Tuskegee Airman honored during ‘final mission’
TUSKEGEE, Ala. (November 16, 2012) — Tuskegee Airman retired Lt. Col. Herbert E. Carter was laid to rest Thursday after being honored at a memorial service at Tuskegee University. Hundreds filled the University Chapel to pay final respects to Carter, a Tuskegee alumnus, former professor and commander of the Air Force ROTC. Gilbert L. Rochon, president of Tuskegee University, hailed Carter as an integral part of the community and the institution’s legacy.
“I would like to express our appreciation to the family of Lt. Col. Carter for gracing us on his final mission,” Rochon said. “We are truly honored and blessed to have him back home.”
Foundation of Civil Rights
Retired Col. Roosevelt J. Lewis, president of the Tuskegee, Ala. Chapter of Tuskegee Airmen, Inc., shared memories of Carter as a maintenance engineering officer and aviator. He described Carter as an excellent “stick and rudder man” who would freely admit that his wife, Mildred, was an even better pilot.
Dozens of men and women in uniform attended the service. Lewis said Carter would be pleased with the sight.
“As I see officers of all ranks and colors, Col. Carter would be most appreciative of seeing you here today,” Lewis said. “The Tuskegee Airmen were the foundation of the modern Civil Rights Movement.”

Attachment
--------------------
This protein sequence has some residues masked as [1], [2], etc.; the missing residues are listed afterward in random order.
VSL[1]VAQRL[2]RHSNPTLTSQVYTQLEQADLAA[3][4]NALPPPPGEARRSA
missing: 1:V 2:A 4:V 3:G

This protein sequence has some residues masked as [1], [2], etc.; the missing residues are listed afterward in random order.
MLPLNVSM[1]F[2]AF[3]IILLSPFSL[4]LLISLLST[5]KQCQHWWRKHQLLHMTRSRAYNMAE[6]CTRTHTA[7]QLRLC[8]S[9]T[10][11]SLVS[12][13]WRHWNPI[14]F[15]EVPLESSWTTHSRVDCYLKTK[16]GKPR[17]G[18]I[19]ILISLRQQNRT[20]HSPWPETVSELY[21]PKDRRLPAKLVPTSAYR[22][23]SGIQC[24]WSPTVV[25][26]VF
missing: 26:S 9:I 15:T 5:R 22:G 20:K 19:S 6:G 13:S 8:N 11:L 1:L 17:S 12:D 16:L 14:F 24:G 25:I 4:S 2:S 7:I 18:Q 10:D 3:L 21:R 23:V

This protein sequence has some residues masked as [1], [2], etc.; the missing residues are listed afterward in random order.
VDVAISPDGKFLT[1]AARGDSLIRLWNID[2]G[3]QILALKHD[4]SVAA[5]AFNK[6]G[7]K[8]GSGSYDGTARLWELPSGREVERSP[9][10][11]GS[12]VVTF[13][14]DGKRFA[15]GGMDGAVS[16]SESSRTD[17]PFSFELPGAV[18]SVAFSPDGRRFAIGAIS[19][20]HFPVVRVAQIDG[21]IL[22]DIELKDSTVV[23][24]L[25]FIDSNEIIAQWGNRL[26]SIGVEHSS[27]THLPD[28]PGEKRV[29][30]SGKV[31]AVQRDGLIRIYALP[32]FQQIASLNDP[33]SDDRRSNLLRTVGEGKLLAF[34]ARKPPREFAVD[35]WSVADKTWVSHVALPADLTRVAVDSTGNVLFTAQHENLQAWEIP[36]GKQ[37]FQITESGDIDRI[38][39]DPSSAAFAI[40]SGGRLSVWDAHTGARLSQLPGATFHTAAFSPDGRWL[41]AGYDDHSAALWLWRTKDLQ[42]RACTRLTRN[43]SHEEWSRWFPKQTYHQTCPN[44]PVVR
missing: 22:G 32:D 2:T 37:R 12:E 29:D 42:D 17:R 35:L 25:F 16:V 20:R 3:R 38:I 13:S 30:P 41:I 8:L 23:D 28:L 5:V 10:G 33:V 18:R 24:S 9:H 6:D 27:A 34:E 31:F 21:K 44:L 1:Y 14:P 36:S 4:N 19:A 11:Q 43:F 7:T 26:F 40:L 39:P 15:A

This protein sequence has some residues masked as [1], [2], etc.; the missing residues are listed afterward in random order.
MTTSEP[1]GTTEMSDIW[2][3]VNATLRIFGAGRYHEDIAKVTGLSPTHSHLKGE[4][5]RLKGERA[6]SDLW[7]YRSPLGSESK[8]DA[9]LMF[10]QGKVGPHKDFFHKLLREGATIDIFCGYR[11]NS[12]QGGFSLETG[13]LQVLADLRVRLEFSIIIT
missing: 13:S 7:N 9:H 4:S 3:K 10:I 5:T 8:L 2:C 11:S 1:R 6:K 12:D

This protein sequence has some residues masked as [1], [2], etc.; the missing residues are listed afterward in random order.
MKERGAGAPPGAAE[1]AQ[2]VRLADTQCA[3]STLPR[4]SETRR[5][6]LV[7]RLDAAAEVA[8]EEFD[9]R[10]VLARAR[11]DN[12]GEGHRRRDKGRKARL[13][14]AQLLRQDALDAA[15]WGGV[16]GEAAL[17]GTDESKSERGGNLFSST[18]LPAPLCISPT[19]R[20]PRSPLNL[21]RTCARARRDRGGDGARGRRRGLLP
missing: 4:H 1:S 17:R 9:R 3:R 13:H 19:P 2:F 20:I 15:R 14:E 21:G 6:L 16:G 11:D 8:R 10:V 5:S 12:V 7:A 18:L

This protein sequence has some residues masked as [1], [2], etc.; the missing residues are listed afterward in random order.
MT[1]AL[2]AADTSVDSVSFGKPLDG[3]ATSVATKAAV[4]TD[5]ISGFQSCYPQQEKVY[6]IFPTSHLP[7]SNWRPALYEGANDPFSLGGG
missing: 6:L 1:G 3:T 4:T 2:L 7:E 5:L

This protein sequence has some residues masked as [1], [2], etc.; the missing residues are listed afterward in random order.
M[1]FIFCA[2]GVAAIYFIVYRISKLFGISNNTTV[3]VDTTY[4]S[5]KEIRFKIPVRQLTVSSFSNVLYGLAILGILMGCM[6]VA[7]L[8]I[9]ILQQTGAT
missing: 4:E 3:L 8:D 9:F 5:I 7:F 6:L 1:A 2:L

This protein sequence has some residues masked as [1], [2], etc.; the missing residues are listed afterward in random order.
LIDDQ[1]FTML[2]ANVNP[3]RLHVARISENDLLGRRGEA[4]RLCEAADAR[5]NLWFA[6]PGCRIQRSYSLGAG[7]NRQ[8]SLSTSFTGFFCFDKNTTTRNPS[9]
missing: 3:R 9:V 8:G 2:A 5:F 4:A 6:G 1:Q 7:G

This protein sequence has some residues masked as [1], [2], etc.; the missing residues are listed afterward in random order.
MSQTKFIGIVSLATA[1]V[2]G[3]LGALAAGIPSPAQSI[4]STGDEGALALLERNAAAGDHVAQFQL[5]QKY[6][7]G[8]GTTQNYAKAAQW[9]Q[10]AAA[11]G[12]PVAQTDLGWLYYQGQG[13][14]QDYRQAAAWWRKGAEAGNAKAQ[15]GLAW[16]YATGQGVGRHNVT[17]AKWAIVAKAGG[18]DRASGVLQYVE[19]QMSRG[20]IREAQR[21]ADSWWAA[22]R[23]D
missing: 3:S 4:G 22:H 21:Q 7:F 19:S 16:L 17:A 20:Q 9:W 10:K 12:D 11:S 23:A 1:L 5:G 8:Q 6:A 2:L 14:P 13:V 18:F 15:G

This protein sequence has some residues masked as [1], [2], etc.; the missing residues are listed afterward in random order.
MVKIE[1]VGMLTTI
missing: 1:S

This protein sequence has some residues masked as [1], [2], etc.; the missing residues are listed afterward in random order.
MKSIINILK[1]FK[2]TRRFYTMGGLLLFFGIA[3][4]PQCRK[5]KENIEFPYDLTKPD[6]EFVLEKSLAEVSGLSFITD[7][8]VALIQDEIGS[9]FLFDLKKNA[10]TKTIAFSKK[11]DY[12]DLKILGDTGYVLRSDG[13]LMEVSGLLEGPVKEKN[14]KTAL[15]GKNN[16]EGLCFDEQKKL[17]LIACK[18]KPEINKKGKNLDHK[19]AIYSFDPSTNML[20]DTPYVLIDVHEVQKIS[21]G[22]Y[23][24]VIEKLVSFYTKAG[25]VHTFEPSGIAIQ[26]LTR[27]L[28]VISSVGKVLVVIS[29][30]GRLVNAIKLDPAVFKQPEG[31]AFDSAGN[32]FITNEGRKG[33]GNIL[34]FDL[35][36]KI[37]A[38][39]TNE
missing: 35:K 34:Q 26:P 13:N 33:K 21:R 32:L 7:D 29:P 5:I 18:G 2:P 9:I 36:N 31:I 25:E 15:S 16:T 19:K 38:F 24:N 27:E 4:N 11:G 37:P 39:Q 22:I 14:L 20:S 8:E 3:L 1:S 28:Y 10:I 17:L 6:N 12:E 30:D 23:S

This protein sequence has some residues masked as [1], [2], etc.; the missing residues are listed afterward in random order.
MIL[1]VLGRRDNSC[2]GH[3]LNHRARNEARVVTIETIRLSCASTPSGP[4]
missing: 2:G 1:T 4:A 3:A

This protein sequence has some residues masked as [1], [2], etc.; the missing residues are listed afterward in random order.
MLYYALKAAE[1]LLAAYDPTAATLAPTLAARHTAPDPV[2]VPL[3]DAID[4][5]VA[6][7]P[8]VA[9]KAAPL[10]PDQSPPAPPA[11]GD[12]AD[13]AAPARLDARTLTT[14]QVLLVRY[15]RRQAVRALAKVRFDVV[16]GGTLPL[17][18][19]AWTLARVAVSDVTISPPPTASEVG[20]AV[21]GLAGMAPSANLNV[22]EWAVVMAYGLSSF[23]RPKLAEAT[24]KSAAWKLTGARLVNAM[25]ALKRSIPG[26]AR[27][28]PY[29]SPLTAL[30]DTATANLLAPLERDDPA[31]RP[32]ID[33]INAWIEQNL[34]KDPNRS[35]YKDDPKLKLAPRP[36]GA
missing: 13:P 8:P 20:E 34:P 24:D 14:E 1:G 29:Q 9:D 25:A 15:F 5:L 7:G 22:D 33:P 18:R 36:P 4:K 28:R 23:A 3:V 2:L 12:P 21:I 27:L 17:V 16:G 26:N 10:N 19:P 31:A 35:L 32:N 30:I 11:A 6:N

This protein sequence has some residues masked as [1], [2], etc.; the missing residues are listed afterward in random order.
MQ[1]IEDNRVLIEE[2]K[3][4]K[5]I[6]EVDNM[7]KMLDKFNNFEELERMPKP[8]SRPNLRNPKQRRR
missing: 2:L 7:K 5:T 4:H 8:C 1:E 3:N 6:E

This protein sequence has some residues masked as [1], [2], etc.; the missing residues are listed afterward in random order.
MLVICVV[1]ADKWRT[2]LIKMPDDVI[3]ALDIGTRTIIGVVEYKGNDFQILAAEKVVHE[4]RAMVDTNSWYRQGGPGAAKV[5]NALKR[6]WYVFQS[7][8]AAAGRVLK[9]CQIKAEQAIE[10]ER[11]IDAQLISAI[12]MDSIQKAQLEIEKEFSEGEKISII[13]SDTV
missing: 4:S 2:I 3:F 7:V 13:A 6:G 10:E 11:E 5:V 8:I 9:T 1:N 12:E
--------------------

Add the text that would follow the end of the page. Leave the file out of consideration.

In her remarks, Carter’s daughter, Kay Carter DeMoss, described a loving father who taught by example.
“He loved us better than we loved ourselves,” DeMoss said. “… He forgave our mistakes and encouraged us to forgive ourselves.”
Father Liston A. Garfield, pastor at St. Andrews Episcopal Church in Tuskegee, Ala., delivered the homily for Carter. He praised the United States of America, but said there was still progress to be made. He said Carter once told him of his deep love for America, despite the nation’s shortcomings.
“He had a choice. He could have been an angry man, a bitter man,” Garfield said. “But, God moved him to strive for excellence.”
Carter was interred at Greenwood Cemetery in Tuskegee, Ala. after a graveside service and a fly-over by four F-16s in a missing man formation.
© 2012 Tuskegee University